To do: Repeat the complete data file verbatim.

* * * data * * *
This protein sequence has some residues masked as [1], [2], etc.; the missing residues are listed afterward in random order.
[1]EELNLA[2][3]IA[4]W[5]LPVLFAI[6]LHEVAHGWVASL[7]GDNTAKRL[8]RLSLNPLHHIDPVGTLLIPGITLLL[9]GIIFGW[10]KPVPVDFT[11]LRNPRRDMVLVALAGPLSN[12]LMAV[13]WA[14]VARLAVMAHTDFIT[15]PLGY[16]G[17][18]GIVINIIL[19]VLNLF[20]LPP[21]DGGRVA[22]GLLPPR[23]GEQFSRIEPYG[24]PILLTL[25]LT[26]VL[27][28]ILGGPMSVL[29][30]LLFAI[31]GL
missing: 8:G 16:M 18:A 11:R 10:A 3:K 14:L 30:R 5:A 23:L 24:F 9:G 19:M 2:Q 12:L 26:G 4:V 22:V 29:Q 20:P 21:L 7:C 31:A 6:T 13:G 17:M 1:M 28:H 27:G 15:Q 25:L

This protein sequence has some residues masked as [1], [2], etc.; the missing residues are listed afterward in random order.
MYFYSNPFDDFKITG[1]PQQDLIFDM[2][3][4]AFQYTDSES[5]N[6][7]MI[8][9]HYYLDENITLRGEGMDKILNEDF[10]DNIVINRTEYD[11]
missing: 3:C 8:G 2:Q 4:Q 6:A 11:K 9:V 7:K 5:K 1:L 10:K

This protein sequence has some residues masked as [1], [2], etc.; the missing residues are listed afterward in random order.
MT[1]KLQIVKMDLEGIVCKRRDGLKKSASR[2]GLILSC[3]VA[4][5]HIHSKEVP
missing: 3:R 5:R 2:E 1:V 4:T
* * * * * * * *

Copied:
This protein sequence has some residues masked as [1], [2], etc.; the missing residues are listed afterward in random order.
[1]EELNLA[2][3]IA[4]W[5]LPVLFAI[6]LHEVAHGWVASL[7]GDNTAKRL[8]RLSLNPLHHIDPVGTLLIPGITLLL[9]GIIFGW[10]KPVPVDFT[11]LRNPRRDMVLVALAGPLSN[12]LMAV[13]WA[14]VARLAVMAHTDFIT[15]PLGY[16]G[17][18]GIVINIIL[19]VLNLF[20]LPP[21]DGGRVA[22]GLLPPR[23]GEQFSRIEPYG[24]PILLTL[25]LT[26]VL[27][28]ILGGPMSVL[29][30]LLFAI[31]GL
missing: 8:G 16:M 18:A 11:R 10:A 3:K 14:L 30:R 5:A 23:L 24:F 9:G 19:M 2:Q 12:L 26:G 4:V 22:V 29:Q 20:P 21:L 7:C 31:A 6:T 13:G 17:M 1:M 28:H 27:G 15:Q 25:L

This protein sequence has some residues masked as [1], [2], etc.; the missing residues are listed afterward in random order.
MYFYSNPFDDFKITG[1]PQQDLIFDM[2][3][4]AFQYTDSES[5]N[6][7]MI[8][9]HYYLDENITLRGEGMDKILNEDF[10]DNIVINRTEYD[11]
missing: 3:C 8:G 2:Q 4:Q 6:A 11:K 9:V 7:K 5:K 1:L 10:K

This protein sequence has some residues masked as [1], [2], etc.; the missing residues are listed afterward in random order.
MT[1]KLQIVKMDLEGIVCKRRDGLKKSASR[2]GLILSC[3]VA[4][5]HIHSKEVP
missing: 3:R 5:R 2:E 1:V 4:T